Climate change and sea-level rise make South Florida properties more vulnerable and more expensive for the new flood insurance coverage.
Beginning April 1, Florida homeowners will pay a different price when they renew their flood insurance policy. Some will save money, but many more will pay more in South Florida.
The cause? FEMA changed how it calculates risk in its National Flood Insurance Program, calling it “Risk Rating 2.0.” The old rates were based mostly on the elevation and location of a certain property. Now the rate will factor in much more, like rainfall, sea-level rise, and the cost to rebuild the property if destroyed.
The change already happened for new policyholders in October 2021.
According to FEMA data analyzed by NBC 6 Investigators when they rolled out the first phase, more than 120,000 policyholders in Monroe, Miami-Dade, and Broward counties will save money.
However, almost 450,000 policyholders will see their premiums increase. On average, the increase will be $120 per year, but expensive homes in risky areas will be higher.
NBC 6 spoke with Sotheby’s realtor Jay Granieri in Fort Lauderdale, zip code 33301, to understand how this would impact the housing market.
“The rising tide, as we call it, of Florida has always been a concern,” Granieri said.
The NBC 6 Investigators get results
According to the FEMA data, the numbers in zip code 33301 are: out of 6,030 total policies, 272 policies will save money, and 5,758 policies will have to pay more in premiums.
“It’s just one more thing to add to the list that’s making affordability very difficult,” Granieri said.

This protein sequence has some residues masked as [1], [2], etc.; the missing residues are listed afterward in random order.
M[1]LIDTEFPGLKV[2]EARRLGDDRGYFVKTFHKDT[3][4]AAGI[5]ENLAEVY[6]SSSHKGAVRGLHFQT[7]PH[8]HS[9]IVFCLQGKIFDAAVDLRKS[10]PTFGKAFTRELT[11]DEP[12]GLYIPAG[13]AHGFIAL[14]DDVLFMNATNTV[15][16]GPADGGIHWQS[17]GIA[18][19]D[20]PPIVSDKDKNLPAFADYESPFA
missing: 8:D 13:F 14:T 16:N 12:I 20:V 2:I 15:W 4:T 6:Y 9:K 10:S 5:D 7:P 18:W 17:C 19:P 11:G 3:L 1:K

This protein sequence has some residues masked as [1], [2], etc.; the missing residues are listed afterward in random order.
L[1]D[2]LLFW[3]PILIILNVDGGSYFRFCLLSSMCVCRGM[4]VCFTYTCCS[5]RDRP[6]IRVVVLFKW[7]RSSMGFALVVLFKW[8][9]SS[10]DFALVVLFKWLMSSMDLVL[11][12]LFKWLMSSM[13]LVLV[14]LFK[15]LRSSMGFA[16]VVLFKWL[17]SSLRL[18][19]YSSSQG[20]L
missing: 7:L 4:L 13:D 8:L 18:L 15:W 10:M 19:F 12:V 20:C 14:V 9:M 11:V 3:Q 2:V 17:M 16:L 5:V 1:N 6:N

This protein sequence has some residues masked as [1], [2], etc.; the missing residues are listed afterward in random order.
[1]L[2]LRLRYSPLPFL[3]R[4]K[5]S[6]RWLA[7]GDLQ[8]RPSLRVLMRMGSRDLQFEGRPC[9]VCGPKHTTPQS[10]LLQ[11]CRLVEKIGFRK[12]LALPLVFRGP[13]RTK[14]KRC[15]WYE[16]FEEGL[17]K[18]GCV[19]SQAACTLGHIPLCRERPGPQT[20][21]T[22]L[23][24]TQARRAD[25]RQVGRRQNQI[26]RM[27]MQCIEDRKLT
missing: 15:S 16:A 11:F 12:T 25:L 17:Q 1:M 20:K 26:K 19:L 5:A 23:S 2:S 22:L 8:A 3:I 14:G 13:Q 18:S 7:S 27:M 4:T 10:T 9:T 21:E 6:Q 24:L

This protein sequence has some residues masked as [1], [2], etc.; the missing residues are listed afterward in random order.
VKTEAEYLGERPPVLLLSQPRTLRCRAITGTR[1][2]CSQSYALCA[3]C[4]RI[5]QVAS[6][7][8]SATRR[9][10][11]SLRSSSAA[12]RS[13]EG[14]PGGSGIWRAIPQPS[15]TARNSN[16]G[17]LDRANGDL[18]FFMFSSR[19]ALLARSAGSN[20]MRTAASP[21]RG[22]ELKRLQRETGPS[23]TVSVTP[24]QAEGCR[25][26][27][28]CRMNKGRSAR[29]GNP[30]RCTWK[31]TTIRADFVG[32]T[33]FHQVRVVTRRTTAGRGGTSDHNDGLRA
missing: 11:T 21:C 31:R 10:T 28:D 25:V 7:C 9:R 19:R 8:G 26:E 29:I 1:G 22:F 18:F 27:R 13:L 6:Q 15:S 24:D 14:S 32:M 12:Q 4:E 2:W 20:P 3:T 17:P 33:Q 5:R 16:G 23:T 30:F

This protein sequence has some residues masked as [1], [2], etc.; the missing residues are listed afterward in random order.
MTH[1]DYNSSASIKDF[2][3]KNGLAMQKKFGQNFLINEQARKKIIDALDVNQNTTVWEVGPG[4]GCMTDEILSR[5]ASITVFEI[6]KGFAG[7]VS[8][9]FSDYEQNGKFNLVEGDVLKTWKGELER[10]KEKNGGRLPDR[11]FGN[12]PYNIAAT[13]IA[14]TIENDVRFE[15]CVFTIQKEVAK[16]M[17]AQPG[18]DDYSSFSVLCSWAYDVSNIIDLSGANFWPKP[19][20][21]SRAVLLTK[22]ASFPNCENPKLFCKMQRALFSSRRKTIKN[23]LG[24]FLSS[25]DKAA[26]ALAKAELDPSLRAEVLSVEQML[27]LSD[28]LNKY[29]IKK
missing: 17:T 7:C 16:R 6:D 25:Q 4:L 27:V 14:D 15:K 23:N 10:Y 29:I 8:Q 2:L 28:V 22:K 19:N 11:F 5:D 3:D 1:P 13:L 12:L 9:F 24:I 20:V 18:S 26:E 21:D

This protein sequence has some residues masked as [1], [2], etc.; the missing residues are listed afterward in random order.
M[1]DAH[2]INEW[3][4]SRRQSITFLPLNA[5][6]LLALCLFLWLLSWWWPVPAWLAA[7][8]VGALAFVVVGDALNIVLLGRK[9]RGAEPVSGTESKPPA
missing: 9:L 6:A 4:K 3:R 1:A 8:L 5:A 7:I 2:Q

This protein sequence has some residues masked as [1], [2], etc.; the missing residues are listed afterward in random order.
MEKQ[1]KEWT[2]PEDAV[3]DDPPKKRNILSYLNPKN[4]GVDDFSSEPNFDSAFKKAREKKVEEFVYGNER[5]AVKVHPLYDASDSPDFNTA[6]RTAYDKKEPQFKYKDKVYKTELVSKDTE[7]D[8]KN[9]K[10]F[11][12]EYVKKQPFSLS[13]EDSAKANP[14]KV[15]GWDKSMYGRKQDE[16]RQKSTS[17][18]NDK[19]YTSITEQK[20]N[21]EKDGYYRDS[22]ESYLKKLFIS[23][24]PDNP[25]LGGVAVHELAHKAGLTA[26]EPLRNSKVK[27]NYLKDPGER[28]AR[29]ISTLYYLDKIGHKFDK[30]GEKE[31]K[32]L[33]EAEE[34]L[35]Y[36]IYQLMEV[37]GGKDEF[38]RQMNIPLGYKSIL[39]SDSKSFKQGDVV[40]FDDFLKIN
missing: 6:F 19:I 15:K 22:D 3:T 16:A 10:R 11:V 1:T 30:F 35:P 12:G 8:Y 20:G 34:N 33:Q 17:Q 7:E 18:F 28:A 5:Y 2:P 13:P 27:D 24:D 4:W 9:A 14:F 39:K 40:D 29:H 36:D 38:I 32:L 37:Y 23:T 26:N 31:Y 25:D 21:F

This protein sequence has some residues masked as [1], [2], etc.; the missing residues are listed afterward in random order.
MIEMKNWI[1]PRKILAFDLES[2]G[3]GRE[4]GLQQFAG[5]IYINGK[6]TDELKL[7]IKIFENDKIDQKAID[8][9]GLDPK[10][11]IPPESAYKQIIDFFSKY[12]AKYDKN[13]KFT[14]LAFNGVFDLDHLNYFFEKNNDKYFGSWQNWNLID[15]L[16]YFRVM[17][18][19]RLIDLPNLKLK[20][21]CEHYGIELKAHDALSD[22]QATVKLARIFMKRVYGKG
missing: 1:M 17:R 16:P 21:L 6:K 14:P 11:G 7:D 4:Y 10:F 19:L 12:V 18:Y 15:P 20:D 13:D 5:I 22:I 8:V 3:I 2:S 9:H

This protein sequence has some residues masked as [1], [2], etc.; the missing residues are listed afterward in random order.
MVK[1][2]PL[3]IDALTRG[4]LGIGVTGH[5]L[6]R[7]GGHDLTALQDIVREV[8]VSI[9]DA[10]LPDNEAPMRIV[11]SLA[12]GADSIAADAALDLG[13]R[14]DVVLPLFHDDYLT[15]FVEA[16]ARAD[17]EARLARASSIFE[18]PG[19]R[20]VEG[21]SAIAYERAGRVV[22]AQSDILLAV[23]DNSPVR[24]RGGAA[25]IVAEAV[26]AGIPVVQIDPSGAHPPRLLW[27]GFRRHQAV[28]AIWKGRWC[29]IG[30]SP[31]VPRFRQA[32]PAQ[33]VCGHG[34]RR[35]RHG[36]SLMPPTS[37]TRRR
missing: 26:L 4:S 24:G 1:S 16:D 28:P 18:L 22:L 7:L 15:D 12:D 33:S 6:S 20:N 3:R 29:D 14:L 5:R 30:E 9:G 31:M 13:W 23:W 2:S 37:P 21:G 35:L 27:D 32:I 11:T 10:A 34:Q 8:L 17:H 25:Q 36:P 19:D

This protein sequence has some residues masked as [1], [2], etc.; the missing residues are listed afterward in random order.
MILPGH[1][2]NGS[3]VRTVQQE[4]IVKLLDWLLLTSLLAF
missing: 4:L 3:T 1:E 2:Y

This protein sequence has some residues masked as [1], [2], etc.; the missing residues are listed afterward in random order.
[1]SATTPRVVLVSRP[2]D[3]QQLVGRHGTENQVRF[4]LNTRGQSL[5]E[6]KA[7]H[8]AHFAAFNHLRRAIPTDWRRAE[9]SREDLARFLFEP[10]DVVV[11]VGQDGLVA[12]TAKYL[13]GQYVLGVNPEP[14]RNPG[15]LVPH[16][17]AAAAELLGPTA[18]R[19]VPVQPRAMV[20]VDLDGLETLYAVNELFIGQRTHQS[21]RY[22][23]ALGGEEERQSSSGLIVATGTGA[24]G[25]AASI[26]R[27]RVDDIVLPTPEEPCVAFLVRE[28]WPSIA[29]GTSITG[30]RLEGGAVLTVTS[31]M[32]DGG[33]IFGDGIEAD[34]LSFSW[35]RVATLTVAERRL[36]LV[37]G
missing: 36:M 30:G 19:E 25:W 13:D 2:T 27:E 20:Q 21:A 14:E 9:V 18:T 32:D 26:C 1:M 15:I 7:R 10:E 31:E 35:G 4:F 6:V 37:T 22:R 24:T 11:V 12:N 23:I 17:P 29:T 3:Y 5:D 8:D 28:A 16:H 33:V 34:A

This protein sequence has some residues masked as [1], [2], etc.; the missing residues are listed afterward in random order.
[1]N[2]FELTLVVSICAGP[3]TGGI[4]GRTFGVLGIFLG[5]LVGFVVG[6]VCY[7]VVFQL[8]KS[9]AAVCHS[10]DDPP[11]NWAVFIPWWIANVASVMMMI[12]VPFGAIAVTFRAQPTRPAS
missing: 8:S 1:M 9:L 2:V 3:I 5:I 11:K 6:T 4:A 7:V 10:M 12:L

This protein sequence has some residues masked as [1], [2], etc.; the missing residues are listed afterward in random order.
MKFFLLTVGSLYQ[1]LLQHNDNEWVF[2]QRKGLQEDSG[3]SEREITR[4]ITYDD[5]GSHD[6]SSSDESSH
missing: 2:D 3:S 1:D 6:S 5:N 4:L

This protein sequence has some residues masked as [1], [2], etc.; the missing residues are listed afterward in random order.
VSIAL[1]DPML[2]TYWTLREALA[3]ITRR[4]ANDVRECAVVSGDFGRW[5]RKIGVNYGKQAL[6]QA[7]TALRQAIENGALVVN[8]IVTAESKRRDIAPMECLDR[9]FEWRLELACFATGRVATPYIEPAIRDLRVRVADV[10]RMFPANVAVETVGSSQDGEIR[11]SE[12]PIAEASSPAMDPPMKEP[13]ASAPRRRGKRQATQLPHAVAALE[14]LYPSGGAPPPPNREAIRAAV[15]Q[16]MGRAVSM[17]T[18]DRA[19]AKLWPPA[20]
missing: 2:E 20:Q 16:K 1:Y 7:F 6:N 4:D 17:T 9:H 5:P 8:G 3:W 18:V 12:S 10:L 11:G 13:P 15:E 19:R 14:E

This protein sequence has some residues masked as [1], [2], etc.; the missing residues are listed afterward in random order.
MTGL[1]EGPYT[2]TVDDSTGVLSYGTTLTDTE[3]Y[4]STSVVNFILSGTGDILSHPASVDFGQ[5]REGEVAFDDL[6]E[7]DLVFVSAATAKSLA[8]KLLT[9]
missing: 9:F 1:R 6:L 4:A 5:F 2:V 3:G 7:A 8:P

NBC 6 has covered how heavier rainfall, a higher water table, and sea-level rise will make South Florida harder and more expensive to live in.
FEMA policies have not been updated in 50 years and the update was delayed a bit by the Trump Administration. Despite calls by Florida Sen. Marco Rubio and others, the Biden Administration has no plans to delay the changes.
One major reason is that FEMA has paid out more than $30 billion in claims more than it’s taken in with premiums.
FEMA leaders told NBC 6 earlier this year that the formula change will be more accurate and shift the burden away from low-value properties to more expensive properties in risky areas.
“I can confidently say that prices are fair and reflect the property's unique flood risk,” said David Maurstad, Senior Executive of the National Flood Insurance program.
Granieri tells NBC 6 that more affluent places will see the changes first but time will tell if ripple effects impact other neighborhoods.
“If it does impact people in less affordable, income restrained areas, then we could have a big problem,” said Granieri.
In total, four out of five properties in Florida will see an increase. The most expensive properties in the most vulnerable areas could see up to an 18% increase in rates - the maximum increase allowed per law every year.
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FEMA staff tell NBC 6 they will send a letter notifying individual policyholders of the change 45 days before their renewal comes up.